The OECD Economic Survey of Sweden has just been released after 18 months of preparation. It shows that Sweden had dealt well with the financial and banking crisis because of lessons learnt in the past, a government surplus which was available as it entered the crisis and flexible labour market conditions.
Sweden is also well placed to deal with an ageing population, needs to find more economically efficient ways of reducing emissions and needs to find the right incentives for the workforce to increase the number of hours worked.
The report has a number of suggestions including formally linking life expectancy to retirement age, looking at the activities of Svensk ExportKredit with a view to scaling back, and rethinking the formula for the Consumer Price Index as utilised by Riksbank.
The report praised the foresight of Swedish fiscal policy enacted after the 90’s recessions:
“One of Sweden’s main strengths going into the crisis was its sound fiscal position, with a relatively low gross government debt and a sizeable structural budget surplus. This allowed the automatic stabilisers to work and provided room to inject fiscal stimulus, without storing up long-term fiscal problems.”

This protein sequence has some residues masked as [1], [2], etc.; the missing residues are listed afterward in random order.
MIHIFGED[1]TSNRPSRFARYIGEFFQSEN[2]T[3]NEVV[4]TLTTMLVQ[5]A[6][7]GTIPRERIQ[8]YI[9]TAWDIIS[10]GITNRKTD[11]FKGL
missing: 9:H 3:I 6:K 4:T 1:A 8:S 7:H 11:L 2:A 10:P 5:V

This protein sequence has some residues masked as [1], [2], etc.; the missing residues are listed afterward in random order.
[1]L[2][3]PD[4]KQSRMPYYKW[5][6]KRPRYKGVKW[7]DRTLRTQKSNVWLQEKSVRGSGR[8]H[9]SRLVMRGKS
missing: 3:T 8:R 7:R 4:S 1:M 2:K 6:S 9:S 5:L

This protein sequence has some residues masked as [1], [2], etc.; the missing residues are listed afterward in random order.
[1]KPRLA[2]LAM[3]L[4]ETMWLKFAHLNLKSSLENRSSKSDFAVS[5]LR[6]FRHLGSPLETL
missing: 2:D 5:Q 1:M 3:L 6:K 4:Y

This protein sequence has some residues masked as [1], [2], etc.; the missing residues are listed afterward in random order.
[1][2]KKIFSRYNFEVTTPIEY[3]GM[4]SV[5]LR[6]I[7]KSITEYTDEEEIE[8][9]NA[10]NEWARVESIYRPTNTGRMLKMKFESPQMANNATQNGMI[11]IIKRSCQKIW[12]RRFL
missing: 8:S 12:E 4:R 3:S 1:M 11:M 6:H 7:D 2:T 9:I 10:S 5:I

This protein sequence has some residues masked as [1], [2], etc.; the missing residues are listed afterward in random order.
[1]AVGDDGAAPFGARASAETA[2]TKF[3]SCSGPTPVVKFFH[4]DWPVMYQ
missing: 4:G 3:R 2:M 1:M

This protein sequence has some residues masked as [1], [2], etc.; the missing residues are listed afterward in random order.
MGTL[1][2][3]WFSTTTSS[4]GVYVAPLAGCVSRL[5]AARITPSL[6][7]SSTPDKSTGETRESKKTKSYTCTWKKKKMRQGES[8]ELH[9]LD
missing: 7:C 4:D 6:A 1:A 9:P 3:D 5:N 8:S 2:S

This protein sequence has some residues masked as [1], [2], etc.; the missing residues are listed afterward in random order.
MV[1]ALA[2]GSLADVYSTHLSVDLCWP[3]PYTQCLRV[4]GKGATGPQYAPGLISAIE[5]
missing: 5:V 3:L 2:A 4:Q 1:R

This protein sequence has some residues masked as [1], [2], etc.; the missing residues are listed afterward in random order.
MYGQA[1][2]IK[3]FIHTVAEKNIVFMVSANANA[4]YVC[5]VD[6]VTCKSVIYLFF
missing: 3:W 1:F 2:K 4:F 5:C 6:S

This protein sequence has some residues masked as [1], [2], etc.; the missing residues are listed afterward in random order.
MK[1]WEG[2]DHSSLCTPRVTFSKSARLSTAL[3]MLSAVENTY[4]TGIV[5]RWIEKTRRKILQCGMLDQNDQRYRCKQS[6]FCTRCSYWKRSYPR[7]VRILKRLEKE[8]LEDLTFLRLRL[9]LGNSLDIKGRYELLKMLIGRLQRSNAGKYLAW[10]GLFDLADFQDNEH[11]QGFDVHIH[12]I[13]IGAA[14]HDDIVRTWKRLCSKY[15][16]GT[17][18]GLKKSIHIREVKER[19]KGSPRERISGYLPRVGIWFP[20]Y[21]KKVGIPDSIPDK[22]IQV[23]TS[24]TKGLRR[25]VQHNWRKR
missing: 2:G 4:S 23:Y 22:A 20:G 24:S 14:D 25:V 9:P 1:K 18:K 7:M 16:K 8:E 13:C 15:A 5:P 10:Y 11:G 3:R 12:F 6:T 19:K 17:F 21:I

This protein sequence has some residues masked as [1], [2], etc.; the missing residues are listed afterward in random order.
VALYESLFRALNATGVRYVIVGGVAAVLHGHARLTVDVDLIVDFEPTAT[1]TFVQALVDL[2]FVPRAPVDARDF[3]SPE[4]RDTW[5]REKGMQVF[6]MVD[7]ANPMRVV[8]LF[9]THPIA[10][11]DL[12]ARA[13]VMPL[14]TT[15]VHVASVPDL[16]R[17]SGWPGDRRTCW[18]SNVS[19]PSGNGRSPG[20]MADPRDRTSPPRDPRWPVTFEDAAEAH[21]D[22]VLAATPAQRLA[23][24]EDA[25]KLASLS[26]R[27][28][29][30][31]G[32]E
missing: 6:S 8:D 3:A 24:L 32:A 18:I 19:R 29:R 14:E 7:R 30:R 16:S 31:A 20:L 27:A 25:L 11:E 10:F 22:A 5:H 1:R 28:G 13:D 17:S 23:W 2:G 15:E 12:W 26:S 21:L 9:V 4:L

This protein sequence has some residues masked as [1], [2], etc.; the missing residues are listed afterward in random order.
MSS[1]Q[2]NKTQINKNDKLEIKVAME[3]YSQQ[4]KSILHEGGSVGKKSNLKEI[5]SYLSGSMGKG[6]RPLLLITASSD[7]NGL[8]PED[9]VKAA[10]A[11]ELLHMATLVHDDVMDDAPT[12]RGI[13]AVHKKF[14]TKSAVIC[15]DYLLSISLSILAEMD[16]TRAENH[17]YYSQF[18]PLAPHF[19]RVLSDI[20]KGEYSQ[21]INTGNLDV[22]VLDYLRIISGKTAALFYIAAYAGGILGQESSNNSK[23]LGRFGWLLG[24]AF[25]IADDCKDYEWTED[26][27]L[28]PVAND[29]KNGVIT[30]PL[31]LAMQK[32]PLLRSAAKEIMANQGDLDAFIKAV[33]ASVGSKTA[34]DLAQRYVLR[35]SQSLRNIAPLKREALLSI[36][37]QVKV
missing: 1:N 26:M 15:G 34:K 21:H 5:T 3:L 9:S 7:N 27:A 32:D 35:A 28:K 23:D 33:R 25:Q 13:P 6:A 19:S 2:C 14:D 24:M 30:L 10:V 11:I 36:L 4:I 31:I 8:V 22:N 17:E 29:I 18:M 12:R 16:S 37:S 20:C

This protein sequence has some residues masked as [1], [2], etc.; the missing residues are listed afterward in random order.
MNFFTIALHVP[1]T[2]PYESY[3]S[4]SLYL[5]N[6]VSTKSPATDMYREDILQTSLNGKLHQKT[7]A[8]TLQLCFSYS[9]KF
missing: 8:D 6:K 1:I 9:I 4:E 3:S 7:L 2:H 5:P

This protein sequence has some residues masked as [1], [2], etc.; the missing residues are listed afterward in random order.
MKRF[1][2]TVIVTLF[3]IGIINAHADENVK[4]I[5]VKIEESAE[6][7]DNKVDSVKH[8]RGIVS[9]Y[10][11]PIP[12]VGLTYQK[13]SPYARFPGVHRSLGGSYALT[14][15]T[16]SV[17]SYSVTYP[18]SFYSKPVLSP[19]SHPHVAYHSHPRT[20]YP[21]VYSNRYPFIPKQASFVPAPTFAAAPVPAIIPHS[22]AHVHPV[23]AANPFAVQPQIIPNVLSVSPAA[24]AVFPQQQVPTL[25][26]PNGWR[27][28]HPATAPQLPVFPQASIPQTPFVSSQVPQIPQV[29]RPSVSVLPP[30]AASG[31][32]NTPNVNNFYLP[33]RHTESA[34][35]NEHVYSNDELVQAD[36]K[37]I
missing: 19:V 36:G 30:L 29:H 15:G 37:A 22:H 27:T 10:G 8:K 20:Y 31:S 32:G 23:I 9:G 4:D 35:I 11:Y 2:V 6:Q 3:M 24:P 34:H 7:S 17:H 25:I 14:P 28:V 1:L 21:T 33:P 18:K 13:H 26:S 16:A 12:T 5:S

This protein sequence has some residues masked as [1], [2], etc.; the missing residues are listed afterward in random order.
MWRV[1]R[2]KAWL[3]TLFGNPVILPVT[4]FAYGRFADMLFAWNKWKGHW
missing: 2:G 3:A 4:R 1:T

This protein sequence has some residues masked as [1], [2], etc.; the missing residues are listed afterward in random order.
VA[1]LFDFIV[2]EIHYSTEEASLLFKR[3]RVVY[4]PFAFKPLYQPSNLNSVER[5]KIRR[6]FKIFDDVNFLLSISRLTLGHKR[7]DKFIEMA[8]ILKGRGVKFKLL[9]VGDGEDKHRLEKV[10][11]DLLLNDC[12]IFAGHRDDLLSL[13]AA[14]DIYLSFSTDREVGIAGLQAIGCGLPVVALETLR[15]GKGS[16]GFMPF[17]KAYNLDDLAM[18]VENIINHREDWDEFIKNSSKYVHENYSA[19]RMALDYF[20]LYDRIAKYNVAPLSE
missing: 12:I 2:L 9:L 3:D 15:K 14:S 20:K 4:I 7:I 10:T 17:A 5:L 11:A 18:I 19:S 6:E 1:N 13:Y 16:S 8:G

Anders Borg, the Swedish Finance Minister, commented on the findings of the report, promising to take Sweden’s labour and public finances forward:
“Due to the Government’s reforms to get more people into work, we are now in a stronger position than many other countries. But we must continue to improve the functioning of the labour market by making it more worthwhile for low and middle-income earners to work.
“At the same time, the Government must also safeguard Sweden’s position with strong public finances. We will protect and strengthen the methods we use to deal with crises in the financial system and banks in crisis, without great burden on public finances. The problems that countries around the world are experiencing with their public finances underline the importance of this.”